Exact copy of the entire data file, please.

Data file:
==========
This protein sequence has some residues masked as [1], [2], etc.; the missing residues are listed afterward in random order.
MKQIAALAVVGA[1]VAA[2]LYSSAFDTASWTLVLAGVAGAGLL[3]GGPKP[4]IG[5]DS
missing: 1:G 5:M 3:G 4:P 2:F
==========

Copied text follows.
This protein sequence has some residues masked as [1], [2], etc.; the missing residues are listed afterward in random order.
MKQIAALAVVGA[1]VAA[2]LYSSAFDTASWTLVLAGVAGAGLL[3]GGPKP[4]IG[5]DS
missing: 1:G 5:M 3:G 4:P 2:F